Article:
Series: The Change #1
Genre: Post Apocalyptic
Release Date: 11th November, 2014
Publisher: Viking Juvenile
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Many generations ago, a mysterious cataclysm struck the world. Governments collapsed and people scattered, to rebuild where they could. A mutation, "the Change,” arose, granting some people unique powers. Though the area once called Los Angeles retains its cultural diversity, its technological marvels have faded into legend. "Las Anclas" now resembles a Wild West frontier town… where the Sheriff possesses superhuman strength, the doctor can warp time to heal his patients, and the distant ruins of an ancient city bristle with deadly crystalline trees that take their jewel-like colors from the clothes of the people they killed.
Teenage prospector Ross Juarez’s best find ever – an ancient book he doesn’t know how to read – nearly costs him his life when a bounty hunter is set on him to kill him and steal the book. Ross barely makes it to Las Anclas, bringing with him a precious artifact, a power no one has ever had before, and a whole lot of trouble.
I was actually pretty pleasantly surprised by this book. With review copies it’s always a bit of a leap of faith, so it was nice to be reading this story and enjoying it, because I honestly wasn’t sure I would.
So, Stranger. It’s a book set in a future where civilisation has broken away from big city life due to war/disease/solar flares (wasn’t real clear on this part but like, insert your generic post-apocalyptic reason and carry on) and the population that has survived now mostly live in tiny, extremely well fortified frontier towns. Without a government, the law of the land pretty much has fallen to local town sheriffs and whoever can raise up an army to take over territory. Kind of like a metaphor for drug lords, it felt like. Also there’s a whole thing with people who have genetically modified genes that grant them ~special~ abilities that range from the extremely badass (control over weather) to the pathetic (control over dust).
The town of Las Anclas, where Stranger takes place, is an extremely well defended frontier town that prides itself on never having been invaded (lol). It is also a town in which racism and prejudice are alive and thriving, except it’s now directed at the Changed (the X Men) by Norms, a term that explains itself. The book introduces us to an absolute boatload of characters, from Jennie, the teacher/Ranger, to Felicite, the daughter of the most outspoken racist in town, to Ross, the character whom the book is more or less named after. One thing that is immediately apparent is how diverse this book is. There is not only racial diversity but equal importance to genders, and there are several LGBT relationships to boot. It is a book that illustrates how easy it is to diversify fiction; characters aren’t just different races, they eat different food from different parts of the world, practice different religions, fight in different styles, speak different languages…the list goes on.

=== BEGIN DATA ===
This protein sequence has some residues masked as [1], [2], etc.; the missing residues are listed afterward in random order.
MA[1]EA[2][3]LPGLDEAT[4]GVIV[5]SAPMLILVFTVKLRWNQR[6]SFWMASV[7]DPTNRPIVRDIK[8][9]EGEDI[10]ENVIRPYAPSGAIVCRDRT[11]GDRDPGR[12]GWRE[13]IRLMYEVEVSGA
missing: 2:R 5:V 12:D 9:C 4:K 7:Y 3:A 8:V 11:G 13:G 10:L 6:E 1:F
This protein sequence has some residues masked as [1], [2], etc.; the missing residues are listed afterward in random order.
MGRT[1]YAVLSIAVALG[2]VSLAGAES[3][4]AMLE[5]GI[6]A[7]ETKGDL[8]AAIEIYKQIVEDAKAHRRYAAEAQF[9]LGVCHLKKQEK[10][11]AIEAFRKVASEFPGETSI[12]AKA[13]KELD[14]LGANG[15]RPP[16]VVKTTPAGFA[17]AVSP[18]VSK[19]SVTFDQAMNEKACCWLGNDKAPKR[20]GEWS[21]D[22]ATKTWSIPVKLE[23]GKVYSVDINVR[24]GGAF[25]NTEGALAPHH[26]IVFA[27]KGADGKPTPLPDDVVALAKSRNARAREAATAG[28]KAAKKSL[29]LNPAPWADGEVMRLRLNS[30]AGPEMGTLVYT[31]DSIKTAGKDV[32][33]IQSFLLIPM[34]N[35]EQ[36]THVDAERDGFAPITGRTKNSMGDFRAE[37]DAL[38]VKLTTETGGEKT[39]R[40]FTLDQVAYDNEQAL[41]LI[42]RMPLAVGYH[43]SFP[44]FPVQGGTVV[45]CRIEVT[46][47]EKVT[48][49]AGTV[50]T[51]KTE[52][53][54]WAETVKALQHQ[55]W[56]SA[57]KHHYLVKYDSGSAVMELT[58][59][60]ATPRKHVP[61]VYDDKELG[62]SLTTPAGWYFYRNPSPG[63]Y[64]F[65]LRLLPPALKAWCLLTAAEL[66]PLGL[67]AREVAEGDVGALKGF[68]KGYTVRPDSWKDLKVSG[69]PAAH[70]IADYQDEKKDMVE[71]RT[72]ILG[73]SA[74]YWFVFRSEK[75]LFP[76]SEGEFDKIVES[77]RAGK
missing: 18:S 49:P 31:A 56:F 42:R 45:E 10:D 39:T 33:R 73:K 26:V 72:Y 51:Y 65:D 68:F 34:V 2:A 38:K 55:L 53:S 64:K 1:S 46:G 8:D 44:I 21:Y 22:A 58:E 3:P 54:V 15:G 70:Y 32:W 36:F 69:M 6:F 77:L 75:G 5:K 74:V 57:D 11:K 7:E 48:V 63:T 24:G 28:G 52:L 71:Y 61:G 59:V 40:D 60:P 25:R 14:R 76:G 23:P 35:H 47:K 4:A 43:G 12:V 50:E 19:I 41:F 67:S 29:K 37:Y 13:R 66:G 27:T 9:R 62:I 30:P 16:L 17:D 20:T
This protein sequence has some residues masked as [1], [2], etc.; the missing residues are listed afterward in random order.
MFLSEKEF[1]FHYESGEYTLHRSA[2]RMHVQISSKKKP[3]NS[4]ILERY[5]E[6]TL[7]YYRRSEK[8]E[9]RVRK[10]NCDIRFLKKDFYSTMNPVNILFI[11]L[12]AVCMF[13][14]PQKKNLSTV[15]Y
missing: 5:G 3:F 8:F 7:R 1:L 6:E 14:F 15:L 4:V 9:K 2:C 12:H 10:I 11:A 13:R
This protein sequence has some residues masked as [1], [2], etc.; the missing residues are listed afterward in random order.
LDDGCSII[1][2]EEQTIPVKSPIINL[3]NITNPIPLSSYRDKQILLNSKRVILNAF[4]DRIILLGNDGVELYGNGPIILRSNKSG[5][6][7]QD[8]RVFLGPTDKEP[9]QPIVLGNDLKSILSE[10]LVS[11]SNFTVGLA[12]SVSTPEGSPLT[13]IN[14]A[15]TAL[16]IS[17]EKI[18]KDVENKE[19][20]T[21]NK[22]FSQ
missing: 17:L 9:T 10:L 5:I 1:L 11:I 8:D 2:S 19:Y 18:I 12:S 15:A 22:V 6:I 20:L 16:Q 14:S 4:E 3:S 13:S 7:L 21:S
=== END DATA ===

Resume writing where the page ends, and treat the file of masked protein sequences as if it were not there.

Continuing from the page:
The main plot follows Ross, a prospector who has crossed the desert to escape the clutches of a
drug lord evil guy and the secrets he hides. There’s a lot of back and forth about whether Ross is trustworthy, what he could have done to earn the wrath of an drug lord evil guy, and also singing vampire trees that kill people horribly and turn the colour of their clothes (lmao they’re like cowplants, I want one). Also giant rattlesnakes and something everyone fears, known only as a Pit Mouth. I like to think it’s a giant Pit Viper tbh. I don’t know, a lot of stuff goes on in this book.
Aside from the giant rattlesnakes, cowplant trees, and Pit Mouths that were all undeniably my favourite aspects of the book, I also want to mention the threeway relationship that made me cackle with victory, and the character who kind of ended up becoming my stealth fave – Felicite. She is a layered character with deeply rooted prejudices, and while her POV was incredibly frustrating to read at times I found myself more interested in her than any other character, especially when things are revealed towards the end of the book. Also Henry/Felicite OTP, I don’t even care.
I did however find the multiple POVs annoying and frankly unnecessary. I don’t like stories with more than one narrator anyway but ones with more than three POVs reads like someone desperately juggling to keep all their balls in the way, and it just doesn’t work for me at all. There’s also a love triangle which, eh although I do so deeply approve of how it developed into a comfortable threeway for a time. So this book definitely deserves a read; it’s very different and surprisingly engaging. It’s not without flaws but I do think the good outweighs the bad with this one.